2019 hurricane season on target with predictions

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The number of named storms on specific dates over the last 100 years. This graph shows the peak of Hurricane Season occurs on September 10th.

PANAMA CITY, Fla. (WMBB) – We’re nearing the two month mark of the 2019 hurricane season, and so far conditions in the tropical Atlantic have been relatively on target with only four tropical depressions, two named storms, and no hurricanes.

In May, the National Oceanic and Atmospheric Administration released their 2019 Hurricane Season Outlook with meteorologists predicting a range of 9 to 15 named storms, where 4 to 8 storms could become hurricanes, including 2 to 4 of those being major hurricanes. NOAA says in an average Atlantic hurricane season, the U.S. typically sees 12 named storms, with 6 storms likely becoming hurricanes, including 3 major hurricanes.

Historically, June and July are the slowest months with less than 15 named storms over the last 100 years, but mid-August marks the start of the peak of Hurricane Season.

As of Wednesday, July 31st, meteorologists are watching two areas in the tropics that have been given low to moderate chances of development. The first system, south of the Bahamas, is expected to move along the east coast of Florida and the Atlantic Seaboard where it has a 10% chance of development over the next 5 days.

The second system is still in the east Atlantic as a wave coming off the coast of Africa. The chance of development for this system is now at 60% over the next 5 days as it continues to travel westward into more favorable conditions.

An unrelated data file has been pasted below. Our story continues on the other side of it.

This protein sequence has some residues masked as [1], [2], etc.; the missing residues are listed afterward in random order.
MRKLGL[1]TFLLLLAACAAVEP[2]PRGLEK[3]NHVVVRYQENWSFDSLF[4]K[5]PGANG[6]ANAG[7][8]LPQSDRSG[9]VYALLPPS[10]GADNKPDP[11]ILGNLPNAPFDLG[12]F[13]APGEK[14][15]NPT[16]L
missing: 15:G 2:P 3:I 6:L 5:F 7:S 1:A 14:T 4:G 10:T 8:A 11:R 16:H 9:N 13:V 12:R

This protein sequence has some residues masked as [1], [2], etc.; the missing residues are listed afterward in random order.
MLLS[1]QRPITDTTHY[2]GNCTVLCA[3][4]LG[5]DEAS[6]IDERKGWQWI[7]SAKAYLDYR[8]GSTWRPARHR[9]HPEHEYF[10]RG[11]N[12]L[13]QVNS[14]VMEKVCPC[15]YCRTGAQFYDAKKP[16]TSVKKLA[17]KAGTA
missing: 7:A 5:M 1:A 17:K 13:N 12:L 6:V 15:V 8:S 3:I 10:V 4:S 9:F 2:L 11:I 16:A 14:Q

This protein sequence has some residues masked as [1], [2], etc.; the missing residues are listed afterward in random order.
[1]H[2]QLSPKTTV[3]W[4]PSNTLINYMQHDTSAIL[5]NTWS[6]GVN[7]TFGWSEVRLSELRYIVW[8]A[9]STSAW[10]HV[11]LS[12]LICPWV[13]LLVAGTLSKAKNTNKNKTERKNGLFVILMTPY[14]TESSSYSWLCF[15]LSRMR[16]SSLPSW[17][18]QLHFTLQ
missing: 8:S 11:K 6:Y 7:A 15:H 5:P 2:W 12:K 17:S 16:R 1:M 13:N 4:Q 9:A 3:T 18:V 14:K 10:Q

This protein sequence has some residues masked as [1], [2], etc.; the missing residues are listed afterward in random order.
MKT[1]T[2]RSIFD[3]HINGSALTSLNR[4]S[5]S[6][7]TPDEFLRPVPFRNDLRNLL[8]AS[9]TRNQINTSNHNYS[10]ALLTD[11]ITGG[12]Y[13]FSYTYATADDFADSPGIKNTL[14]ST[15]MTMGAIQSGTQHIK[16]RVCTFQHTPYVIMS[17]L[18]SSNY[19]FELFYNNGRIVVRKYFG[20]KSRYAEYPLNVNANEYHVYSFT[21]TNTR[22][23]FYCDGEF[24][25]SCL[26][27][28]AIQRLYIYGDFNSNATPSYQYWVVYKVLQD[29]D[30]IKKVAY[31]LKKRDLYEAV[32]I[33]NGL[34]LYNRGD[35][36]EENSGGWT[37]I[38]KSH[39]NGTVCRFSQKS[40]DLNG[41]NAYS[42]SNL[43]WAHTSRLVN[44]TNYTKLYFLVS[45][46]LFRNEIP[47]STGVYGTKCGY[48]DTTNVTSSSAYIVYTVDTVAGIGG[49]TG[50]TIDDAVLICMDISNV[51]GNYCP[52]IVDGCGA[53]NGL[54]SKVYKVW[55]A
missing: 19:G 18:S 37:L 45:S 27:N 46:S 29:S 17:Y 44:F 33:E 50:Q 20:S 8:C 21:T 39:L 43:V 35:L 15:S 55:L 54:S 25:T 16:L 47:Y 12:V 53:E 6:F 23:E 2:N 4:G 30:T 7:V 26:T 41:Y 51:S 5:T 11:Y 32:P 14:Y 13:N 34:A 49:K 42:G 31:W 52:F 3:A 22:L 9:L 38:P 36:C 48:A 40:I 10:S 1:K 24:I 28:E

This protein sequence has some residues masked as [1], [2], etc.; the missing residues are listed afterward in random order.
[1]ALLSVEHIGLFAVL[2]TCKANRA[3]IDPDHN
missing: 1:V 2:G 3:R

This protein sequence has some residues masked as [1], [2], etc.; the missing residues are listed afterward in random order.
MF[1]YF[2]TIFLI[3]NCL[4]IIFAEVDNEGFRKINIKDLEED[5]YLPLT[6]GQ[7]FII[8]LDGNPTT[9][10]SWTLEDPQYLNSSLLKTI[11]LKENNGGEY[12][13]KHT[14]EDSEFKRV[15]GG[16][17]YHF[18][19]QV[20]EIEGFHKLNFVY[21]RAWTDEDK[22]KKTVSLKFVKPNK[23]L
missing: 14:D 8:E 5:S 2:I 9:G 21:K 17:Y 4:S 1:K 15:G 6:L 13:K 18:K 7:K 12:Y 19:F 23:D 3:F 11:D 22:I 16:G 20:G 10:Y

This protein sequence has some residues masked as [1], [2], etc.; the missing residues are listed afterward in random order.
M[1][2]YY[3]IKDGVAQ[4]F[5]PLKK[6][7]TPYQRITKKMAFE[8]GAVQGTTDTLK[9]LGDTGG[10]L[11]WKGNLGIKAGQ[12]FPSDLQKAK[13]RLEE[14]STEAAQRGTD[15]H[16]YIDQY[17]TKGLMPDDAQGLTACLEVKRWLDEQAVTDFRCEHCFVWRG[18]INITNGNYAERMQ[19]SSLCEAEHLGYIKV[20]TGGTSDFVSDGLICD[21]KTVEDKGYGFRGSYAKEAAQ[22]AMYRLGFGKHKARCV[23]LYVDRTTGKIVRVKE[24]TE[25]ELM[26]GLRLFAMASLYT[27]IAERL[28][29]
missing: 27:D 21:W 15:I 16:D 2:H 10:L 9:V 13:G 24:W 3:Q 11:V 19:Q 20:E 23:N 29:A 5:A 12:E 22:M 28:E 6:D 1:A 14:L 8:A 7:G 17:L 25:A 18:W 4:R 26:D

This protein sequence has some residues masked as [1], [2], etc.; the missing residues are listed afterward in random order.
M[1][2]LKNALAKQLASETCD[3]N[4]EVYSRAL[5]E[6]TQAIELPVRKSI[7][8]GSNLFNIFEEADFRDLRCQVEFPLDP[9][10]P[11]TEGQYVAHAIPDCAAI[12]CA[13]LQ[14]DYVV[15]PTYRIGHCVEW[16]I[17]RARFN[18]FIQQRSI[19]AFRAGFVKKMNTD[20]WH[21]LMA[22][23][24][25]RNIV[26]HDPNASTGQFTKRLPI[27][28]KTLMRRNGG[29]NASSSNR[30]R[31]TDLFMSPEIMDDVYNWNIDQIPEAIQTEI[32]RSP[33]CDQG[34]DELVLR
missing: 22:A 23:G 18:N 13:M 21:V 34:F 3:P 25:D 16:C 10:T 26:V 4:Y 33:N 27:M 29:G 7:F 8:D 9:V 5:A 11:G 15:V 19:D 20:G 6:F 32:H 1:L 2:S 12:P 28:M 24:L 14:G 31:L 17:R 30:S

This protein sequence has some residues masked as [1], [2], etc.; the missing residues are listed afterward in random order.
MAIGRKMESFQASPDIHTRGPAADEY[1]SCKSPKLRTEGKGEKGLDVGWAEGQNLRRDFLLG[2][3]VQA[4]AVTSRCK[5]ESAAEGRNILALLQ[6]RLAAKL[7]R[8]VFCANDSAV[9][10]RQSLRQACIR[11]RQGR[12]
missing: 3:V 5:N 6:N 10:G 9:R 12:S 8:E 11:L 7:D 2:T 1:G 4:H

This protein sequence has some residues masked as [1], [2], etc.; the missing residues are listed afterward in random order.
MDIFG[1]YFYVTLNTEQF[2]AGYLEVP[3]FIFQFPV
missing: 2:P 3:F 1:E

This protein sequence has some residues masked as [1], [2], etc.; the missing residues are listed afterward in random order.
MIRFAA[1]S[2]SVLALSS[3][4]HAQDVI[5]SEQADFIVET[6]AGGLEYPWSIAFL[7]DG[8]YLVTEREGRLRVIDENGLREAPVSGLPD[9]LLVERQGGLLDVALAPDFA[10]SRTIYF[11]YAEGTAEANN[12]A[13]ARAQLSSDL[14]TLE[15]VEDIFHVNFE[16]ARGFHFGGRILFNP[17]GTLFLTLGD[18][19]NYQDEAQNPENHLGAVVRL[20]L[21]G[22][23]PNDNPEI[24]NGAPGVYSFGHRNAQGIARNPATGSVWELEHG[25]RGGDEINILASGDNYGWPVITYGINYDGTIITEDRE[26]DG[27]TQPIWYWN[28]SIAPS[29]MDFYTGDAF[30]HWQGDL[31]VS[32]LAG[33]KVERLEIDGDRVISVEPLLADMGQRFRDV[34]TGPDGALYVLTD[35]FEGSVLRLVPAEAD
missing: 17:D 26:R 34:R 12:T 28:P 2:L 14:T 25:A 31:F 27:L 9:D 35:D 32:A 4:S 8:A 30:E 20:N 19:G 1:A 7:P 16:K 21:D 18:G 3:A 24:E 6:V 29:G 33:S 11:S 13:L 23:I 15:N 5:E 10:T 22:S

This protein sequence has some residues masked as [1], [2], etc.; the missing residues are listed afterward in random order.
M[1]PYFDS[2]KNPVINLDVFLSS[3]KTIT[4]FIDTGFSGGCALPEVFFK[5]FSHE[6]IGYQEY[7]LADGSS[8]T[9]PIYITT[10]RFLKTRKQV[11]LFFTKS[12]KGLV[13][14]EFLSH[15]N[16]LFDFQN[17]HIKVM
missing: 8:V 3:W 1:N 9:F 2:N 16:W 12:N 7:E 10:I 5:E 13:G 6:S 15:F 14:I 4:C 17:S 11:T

Model guidance suggests that the second Atlantic disturbance could develop into a tropical depression or storm by the time it reaches the Lesser Antilles over the weekend, and it’ll likely take a similar track as the first disturbance moving towards the southeast U.S. and curving back to the northeast.

Historically, these are typical formation zones of tropical systems during August.

This track is one of the most common in August with any developing storms due to the influences of the Bermuda High.

While the tropical Atlantic is starting to become more active for the time being, long range forecasts show unfavorable conditions over the Gulf of Mexico and Caribbean Sea through August which would prevent most tropical storms from developing into hurricanes.

Another limiting factor would be the weak El Niño cycle we’ve been in since fall of 2018, which allows for strong wind shear to develop and works to suppress hurricane activity in the tropical Atlantic.

Typical influence of El Niño on Pacific and Atlantic seasonal hurricane activity. Map by NOAA Climate.gov, based on originals by Gerry Bell.

While the current pattern favors a lower chance of tropical disturbances, there are still 4 months left of the 2019 hurricane season and we want you to keep an eye out and always stay prepared.

The 13 First Alert Storm Team will continue to monitor any tropical disturbance and keep you informed by posting updates here and on our social media accounts.

You can also track the tropics by downloading the WMBB VIPIR mobile app for Android Here or iOS here.

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